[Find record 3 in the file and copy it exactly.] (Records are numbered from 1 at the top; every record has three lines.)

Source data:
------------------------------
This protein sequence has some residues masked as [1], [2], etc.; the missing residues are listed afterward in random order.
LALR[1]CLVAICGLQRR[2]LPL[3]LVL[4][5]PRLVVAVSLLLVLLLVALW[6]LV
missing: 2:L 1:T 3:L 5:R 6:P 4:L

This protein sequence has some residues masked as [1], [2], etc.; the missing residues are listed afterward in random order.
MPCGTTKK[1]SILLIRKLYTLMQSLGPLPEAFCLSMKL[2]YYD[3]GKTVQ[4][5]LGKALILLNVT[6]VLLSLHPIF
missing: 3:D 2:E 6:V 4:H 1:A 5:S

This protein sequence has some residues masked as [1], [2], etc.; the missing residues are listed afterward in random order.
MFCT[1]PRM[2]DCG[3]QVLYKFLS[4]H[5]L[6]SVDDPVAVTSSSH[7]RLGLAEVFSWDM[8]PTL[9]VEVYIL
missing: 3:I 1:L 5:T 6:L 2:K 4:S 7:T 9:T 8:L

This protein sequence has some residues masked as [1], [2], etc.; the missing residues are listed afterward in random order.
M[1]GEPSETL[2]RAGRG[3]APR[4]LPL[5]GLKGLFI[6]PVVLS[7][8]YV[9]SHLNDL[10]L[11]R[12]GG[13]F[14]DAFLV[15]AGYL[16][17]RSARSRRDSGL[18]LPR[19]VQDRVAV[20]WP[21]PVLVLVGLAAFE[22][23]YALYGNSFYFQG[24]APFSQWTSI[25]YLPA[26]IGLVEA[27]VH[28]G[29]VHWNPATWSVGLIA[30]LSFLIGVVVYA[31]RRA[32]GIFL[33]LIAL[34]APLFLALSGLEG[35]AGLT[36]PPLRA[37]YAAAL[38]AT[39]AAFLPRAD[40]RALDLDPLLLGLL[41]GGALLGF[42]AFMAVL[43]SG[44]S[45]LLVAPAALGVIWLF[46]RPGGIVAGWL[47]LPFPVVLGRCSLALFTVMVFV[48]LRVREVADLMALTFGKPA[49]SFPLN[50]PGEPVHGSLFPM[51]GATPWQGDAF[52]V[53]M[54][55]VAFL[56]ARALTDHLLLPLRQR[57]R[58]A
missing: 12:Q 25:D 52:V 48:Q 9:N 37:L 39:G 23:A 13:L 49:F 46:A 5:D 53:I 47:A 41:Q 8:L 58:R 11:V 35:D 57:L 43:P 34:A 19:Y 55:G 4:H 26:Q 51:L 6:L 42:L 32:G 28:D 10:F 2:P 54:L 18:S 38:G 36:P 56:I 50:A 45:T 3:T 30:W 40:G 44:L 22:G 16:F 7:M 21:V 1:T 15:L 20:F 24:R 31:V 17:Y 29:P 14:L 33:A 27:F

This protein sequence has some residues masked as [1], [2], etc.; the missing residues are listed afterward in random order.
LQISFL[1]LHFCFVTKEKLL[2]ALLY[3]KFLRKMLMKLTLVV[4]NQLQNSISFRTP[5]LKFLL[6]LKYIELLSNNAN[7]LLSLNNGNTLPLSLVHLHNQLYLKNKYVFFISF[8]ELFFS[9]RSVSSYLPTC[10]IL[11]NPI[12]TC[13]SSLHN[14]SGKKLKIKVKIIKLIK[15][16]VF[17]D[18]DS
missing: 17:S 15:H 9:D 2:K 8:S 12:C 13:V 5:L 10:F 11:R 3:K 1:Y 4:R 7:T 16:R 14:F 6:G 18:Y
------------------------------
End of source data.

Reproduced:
This protein sequence has some residues masked as [1], [2], etc.; the missing residues are listed afterward in random order.
MFCT[1]PRM[2]DCG[3]QVLYKFLS[4]H[5]L[6]SVDDPVAVTSSSH[7]RLGLAEVFSWDM[8]PTL[9]VEVYIL
missing: 3:I 1:L 5:T 6:L 2:K 4:S 7:T 9:T 8:L